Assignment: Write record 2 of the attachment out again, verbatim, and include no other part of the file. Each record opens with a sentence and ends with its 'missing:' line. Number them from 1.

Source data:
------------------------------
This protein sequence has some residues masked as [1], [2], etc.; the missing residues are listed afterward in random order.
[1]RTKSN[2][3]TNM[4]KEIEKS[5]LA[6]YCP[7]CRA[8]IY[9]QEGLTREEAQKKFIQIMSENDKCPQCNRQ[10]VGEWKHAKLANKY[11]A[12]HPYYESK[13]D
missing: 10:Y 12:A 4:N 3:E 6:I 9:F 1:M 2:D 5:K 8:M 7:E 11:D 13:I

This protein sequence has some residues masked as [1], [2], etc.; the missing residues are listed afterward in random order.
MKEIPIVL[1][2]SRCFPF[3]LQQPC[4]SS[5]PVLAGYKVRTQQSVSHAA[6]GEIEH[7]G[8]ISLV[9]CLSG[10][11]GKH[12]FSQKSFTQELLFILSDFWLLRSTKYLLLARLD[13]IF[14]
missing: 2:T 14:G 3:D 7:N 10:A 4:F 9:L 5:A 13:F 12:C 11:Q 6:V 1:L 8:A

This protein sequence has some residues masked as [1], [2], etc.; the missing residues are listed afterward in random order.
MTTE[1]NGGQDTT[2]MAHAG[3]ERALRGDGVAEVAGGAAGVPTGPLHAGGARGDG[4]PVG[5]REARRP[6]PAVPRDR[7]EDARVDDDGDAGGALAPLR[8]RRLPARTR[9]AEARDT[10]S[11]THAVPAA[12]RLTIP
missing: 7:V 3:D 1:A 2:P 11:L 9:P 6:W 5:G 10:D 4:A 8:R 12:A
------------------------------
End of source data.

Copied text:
This protein sequence has some residues masked as [1], [2], etc.; the missing residues are listed afterward in random order.
MKEIPIVL[1][2]SRCFPF[3]LQQPC[4]SS[5]PVLAGYKVRTQQSVSHAA[6]GEIEH[7]G[8]ISLV[9]CLSG[10][11]GKH[12]FSQKSFTQELLFILSDFWLLRSTKYLLLARLD[13]IF[14]
missing: 2:T 14:G 3:D 7:N 10:A 4:F 9:L 5:A 13:F 12:C 11:Q 6:V 1:L 8:A